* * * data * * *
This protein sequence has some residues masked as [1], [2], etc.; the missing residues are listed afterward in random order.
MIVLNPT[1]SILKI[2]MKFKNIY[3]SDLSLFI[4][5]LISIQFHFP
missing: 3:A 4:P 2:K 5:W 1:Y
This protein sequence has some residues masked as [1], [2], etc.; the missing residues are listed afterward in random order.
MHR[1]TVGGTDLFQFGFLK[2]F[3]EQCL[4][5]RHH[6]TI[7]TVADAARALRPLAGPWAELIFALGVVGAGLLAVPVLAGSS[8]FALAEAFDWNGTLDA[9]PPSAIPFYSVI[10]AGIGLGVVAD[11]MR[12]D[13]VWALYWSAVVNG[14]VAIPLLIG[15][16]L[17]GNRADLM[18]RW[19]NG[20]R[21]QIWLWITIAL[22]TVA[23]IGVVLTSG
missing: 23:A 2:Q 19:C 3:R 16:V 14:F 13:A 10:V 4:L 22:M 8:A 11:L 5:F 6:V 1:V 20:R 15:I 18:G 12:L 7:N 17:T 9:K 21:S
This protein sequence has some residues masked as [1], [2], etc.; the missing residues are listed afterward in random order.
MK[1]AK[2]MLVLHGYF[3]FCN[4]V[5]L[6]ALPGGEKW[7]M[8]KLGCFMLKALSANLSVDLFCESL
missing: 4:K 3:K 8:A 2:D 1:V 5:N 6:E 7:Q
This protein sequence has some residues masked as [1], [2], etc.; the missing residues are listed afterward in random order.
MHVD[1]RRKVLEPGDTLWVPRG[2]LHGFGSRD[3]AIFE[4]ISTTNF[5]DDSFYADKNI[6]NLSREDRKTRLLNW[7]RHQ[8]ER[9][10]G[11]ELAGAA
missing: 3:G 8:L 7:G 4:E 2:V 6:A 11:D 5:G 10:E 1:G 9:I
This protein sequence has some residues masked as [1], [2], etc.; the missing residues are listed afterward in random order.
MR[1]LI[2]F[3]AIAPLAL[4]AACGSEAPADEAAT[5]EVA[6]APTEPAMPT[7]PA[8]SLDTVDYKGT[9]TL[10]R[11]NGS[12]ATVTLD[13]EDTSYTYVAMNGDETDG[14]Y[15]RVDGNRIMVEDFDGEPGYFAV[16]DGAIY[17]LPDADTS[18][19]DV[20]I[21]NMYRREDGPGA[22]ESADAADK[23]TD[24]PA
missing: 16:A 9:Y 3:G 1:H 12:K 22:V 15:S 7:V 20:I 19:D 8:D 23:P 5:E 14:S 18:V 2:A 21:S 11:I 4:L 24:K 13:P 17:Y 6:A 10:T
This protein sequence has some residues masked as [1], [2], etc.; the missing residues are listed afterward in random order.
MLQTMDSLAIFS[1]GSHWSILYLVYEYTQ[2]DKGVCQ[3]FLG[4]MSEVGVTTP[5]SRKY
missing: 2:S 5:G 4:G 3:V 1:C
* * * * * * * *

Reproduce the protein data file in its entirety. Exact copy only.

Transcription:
This protein sequence has some residues masked as [1], [2], etc.; the missing residues are listed afterward in random order.
MIVLNPT[1]SILKI[2]MKFKNIY[3]SDLSLFI[4][5]LISIQFHFP
missing: 3:A 4:P 2:K 5:W 1:Y
This protein sequence has some residues masked as [1], [2], etc.; the missing residues are listed afterward in random order.
MHR[1]TVGGTDLFQFGFLK[2]F[3]EQCL[4][5]RHH[6]TI[7]TVADAARALRPLAGPWAELIFALGVVGAGLLAVPVLAGSS[8]FALAEAFDWNGTLDA[9]PPSAIPFYSVI[10]AGIGLGVVAD[11]MR[12]D[13]VWALYWSAVVNG[14]VAIPLLIG[15][16]L[17]GNRADLM[18]RW[19]NG[20]R[21]QIWLWITIAL[22]TVA[23]IGVVLTSG
missing: 23:A 2:Q 19:C 3:R 16:V 14:F 13:A 10:V 4:L 22:M 8:A 11:L 5:F 6:V 1:V 20:R 15:I 18:G 12:L 7:N 17:T 9:K 21:S
This protein sequence has some residues masked as [1], [2], etc.; the missing residues are listed afterward in random order.
MK[1]AK[2]MLVLHGYF[3]FCN[4]V[5]L[6]ALPGGEKW[7]M[8]KLGCFMLKALSANLSVDLFCESL
missing: 4:K 3:K 8:A 2:D 1:V 5:N 6:E 7:Q
This protein sequence has some residues masked as [1], [2], etc.; the missing residues are listed afterward in random order.
MHVD[1]RRKVLEPGDTLWVPRG[2]LHGFGSRD[3]AIFE[4]ISTTNF[5]DDSFYADKNI[6]NLSREDRKTRLLNW[7]RHQ[8]ER[9][10]G[11]ELAGAA
missing: 3:G 8:L 7:G 4:E 2:V 6:A 11:D 5:G 10:E 1:G 9:I
This protein sequence has some residues masked as [1], [2], etc.; the missing residues are listed afterward in random order.
MR[1]LI[2]F[3]AIAPLAL[4]AACGSEAPADEAAT[5]EVA[6]APTEPAMPT[7]PA[8]SLDTVDYKGT[9]TL[10]R[11]NGS[12]ATVTLD[13]EDTSYTYVAMNGDETDG[14]Y[15]RVDGNRIMVEDFDGEPGYFAV[16]DGAIY[17]LPDADTS[18][19]DV[20]I[21]NMYRREDGPGA[22]ESADAADK[23]TD[24]PA
missing: 16:A 9:Y 3:G 1:H 12:K 22:V 15:S 7:V 20:I 19:D 8:D 23:P 5:E 14:S 18:V 2:A 21:S 11:I 4:L 24:K 13:P 17:Y 6:A 10:T
This protein sequence has some residues masked as [1], [2], etc.; the missing residues are listed afterward in random order.
MLQTMDSLAIFS[1]GSHWSILYLVYEYTQ[2]DKGVCQ[3]FLG[4]MSEVGVTTP[5]SRKY
missing: 2:S 5:G 4:G 3:V 1:C